The Cyber Fighters are using a formula based on YouTube Likes, Dislikes, and the cost of anti-DDoS services to project how long they will continue their attack: 56 weeks.

Izz Ad-din Al Qassam Cyber Fighters

I couldn’t make this stuff up if I tried. Some crazy guy hires some actors, makes a truly horrible movie, adds anti-Islam content (post-production, say the innocent actors), and now there’s a Cyber-jihadist group attacking the US financial sector until the video is taken down. Note that the US firms are basically the same type of victims from the WikiLeaks saga, but this time, instead of being targeted in the name of information freedom, they are being targeted in the name of censorship.

 

There is conjecture that the Cyber Fighters are unofficially sponsored by Iran, as payback for Stuxnet, but after reading the latest Cyber Fighters pastebin post, I’m inclined to believe that these guys really are just “protesting” the video. Read on and see if you disagree with me.

Backing up to the September Attacks

Because of the sheer volume of the September attacks, every target was forced to call an external anti-DDoS provider – either Prolexic or their own service provider (which is typically just a rack of Arbor boxes). Akamai has provided some defense as well, due to its distributed nature. The Cyber Fighters mixed a broad range of attacks, from simple UDP floods targeting DNS to SSL floods that got all the way through into the origin data center (since most financials don’t share their SSL keys with their service providers).

As a result of the malicious SSL traffic, even with the anti-DDoS providers rate-limiting 90% of the traffic away from the origin data centers, the application tiers of many of the service providers stayed down, and on-premise defenses (such as, ahem, F5 gear) were enlisted to scrub that traffic.

For the September attacks, the Cyber Fighters used an interesting twist. A vulnerability in old versions of WordPress was exploited, where they dropped in the itsoknoproblembro DDoS toolkit and then launched kamikaze GETs and POSTs using these high-speed servers. They had enough of these to overwhelm blacklists for a while, but it sounds like Prolexic and the other DDoS providers are getting these IPs figured out and are blocking traffic from them.

End of story, right? Not really.

56 more weeks, unless you Dislike!

The Cyber Fighters, like all hacking groups, know all about Prolexic and the other anti-DDoS services. In fact, their attacks this week rely on the fact that some of these services charge by the megabyte or by the hour, not by the engagement. In last week’s post to Pastebin, the Cyber Fighters show they are using a formula to calculate how long they should keep on attacking.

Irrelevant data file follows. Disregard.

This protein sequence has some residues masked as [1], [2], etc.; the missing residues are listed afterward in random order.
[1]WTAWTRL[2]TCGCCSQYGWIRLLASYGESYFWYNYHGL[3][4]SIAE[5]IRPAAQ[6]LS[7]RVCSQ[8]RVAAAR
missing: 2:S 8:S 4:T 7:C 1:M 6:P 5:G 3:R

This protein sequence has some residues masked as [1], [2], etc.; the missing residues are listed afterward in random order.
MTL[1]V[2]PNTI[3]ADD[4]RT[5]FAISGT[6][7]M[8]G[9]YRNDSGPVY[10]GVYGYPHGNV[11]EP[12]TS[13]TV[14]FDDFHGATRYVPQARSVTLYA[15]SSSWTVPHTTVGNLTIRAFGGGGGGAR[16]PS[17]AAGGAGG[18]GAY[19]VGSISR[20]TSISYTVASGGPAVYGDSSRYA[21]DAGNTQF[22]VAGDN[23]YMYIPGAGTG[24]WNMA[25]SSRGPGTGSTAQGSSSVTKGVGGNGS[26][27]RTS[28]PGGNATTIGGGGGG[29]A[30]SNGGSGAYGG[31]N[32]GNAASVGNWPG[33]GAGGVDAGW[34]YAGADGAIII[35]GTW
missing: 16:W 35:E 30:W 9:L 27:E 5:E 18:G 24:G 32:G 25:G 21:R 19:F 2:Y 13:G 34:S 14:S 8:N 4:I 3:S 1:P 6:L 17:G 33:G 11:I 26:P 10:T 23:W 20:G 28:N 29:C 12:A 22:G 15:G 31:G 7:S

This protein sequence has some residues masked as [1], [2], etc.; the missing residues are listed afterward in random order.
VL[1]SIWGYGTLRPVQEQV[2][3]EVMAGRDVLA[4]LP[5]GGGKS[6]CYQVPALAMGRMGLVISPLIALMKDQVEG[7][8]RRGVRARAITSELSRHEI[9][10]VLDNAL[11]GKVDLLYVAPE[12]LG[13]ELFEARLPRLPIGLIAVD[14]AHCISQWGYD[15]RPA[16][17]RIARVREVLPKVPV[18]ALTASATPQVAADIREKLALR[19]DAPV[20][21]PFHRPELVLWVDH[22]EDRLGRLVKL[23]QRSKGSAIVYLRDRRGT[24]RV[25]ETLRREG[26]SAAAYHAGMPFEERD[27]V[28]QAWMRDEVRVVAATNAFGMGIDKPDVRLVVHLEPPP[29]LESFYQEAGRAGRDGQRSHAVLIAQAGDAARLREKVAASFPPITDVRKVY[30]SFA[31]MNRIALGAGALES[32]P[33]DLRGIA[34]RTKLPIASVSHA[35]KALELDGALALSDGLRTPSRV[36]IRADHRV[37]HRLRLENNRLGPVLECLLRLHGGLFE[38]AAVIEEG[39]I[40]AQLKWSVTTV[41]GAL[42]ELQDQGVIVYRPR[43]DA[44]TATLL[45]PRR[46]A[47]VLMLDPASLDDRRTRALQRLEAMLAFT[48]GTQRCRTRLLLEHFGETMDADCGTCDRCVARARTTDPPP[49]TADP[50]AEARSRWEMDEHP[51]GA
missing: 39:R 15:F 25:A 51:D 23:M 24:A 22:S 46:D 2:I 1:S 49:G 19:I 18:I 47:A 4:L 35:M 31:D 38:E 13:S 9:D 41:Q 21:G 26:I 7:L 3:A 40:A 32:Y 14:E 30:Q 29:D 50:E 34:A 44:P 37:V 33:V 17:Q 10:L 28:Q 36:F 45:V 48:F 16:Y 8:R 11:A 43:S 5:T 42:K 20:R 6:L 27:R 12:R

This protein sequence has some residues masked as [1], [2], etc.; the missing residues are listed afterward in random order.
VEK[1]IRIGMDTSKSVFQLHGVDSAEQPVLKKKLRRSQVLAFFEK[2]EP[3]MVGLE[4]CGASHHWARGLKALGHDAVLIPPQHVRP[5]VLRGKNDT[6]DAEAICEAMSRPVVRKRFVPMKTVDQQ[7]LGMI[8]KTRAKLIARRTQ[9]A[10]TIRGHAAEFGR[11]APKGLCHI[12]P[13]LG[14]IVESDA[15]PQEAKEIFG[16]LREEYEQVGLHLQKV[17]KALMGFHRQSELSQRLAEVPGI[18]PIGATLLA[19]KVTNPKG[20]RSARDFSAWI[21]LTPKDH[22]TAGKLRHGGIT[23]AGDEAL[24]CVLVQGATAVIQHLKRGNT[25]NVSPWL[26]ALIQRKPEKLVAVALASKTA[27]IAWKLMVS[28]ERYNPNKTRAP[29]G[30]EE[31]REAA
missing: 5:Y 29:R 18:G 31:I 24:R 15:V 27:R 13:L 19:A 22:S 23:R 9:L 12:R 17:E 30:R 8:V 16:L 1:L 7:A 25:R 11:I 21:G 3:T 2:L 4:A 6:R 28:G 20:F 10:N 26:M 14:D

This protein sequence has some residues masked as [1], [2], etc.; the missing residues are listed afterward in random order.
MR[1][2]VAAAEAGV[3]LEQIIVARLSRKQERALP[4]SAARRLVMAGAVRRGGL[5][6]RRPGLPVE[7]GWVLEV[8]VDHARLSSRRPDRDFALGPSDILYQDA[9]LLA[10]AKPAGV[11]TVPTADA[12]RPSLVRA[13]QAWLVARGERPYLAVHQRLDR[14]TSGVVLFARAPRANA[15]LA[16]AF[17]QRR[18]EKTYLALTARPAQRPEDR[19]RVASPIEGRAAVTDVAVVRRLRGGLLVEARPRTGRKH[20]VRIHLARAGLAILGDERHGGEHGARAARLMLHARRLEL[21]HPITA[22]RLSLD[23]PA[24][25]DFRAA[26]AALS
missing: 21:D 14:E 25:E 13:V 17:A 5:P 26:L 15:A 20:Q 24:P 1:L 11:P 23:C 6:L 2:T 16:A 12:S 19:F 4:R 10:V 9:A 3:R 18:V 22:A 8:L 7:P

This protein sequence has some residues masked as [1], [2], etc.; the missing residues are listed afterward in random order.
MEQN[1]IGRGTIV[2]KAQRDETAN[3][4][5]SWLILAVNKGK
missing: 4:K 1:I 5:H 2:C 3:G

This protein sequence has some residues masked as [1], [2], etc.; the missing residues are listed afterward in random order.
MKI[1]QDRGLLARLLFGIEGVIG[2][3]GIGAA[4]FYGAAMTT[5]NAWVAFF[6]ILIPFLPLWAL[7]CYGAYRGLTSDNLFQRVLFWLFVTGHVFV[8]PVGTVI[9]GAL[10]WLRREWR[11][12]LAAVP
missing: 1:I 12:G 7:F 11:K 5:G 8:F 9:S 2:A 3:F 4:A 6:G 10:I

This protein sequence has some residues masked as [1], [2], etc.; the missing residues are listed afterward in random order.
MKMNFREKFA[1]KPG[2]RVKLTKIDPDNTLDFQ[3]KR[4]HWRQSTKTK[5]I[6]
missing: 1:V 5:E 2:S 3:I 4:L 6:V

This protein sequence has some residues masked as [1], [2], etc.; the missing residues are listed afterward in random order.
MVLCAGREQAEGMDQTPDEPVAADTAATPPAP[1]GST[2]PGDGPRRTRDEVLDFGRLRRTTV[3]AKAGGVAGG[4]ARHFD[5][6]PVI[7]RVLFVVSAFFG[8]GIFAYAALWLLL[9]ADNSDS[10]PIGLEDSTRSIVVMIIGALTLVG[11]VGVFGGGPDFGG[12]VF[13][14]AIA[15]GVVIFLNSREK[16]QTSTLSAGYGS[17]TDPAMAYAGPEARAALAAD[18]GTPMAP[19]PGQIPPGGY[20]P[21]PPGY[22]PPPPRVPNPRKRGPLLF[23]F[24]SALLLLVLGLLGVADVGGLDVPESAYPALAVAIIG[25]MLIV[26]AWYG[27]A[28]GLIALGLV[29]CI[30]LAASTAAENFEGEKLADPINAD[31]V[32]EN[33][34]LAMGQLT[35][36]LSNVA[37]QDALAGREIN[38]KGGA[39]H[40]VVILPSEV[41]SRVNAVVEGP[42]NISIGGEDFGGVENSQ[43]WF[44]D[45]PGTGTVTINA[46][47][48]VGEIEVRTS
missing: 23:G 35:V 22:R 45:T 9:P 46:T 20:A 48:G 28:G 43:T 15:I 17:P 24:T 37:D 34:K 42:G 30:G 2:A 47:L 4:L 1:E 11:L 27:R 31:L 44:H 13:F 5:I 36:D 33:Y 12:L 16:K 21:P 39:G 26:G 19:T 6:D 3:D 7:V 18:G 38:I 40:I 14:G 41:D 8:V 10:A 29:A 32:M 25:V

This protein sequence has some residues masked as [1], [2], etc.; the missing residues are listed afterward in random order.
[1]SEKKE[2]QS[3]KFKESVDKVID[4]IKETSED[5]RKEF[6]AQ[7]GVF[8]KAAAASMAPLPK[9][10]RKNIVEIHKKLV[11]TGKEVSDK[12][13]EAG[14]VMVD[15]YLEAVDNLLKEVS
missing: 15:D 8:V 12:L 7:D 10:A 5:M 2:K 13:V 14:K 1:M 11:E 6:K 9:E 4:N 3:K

Cyber Fighter "Insult Metric to Attack Time” Formula

/* Based on popularity of “Innocence of Muslims” video */

T = 26546482 /* total views */
L = 73721   
/* total likes */
D = 194906   /* total dislikes */

DF = 10      /* coefficient dislike factor */
CF = 100$    /* ransom per each view/like */
C = 30000$   /* Approximate Cost on US banks per each DDoS minute */

TC = (T+L-F*D) * CF = 2,467,114,300$
TM = TC/C = 82237 minutes
S = 420 minutes

===> TD = TM/S = 196 days

PD = (6-1+4)*3 = 27 days
REM = TD-PD = 169 days ( about 56 weeks or 14 months )

Basically, they perceive any “view” or “like” of the offending video to be an insult, and to that they add some time to their attack. They will subtract ten times that amount for every dislike. Ultimately, they multiply all this time by what they consider the “cost of the anti-DDoS services”, which they estimate at the crazy number of $30,000 per minute (the services are expensive, but I don’t think they’re that expensive).

With all their calculation, they project the duration of the attack, based on these “insult metrics,” to be 56 more weeks. 56 weeks from now is well into 2014.

This is an interesting example of what Mike Rothman at Securosis [PDF] calls “eDoS” – purposefully attacking someone to cause “economic Denial of Service”. The CyberFighters’ aim is to produce $2.5 billion dollars in eDoS damages.

So you tell me… State-sponsored or not?

I’ve never seen anything like this before. If they are taken at their word, the Cyber Fighters are a different breed, to be sure; they even claimed to have suspend their attacks periodically to give the oppressed IT workers defending the banks time to rest.

It is one thing to claim lofty ideals about hacktivism, but it’s another to go all left-brain quantitative about it, complete with if () statements and old C-style comments. There's a weird, authentically geeky mind behind this. Whether or not that kind of mind can be bought off by a state is the real question. The personality that writes like this, that makes a show of defiance, is typically operating under from their own (non-commercial) motives. See: The Jester, AnonymouSabu, and others. Of course, this doesn’t prove that the Cyber Fighters aren’t sponsored by Iran or some other agency or state, but it's a data point.

So if the Cyber Fighters are another True DDoS Story, all I can say is that I couldn’t make this up if I tried.


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Related blogs & articles:

True DDoS Stories: SSL Connection Flood
The Spectacular Rise and Fall of LulzSec
Defending Against Denial of Service Attacks [Securosis PDF]
Mitigating Nuclear DDoSer, R-U-Dead-Yet, Dirt Jumper, Keep-Dead, and Tor Hammer with F5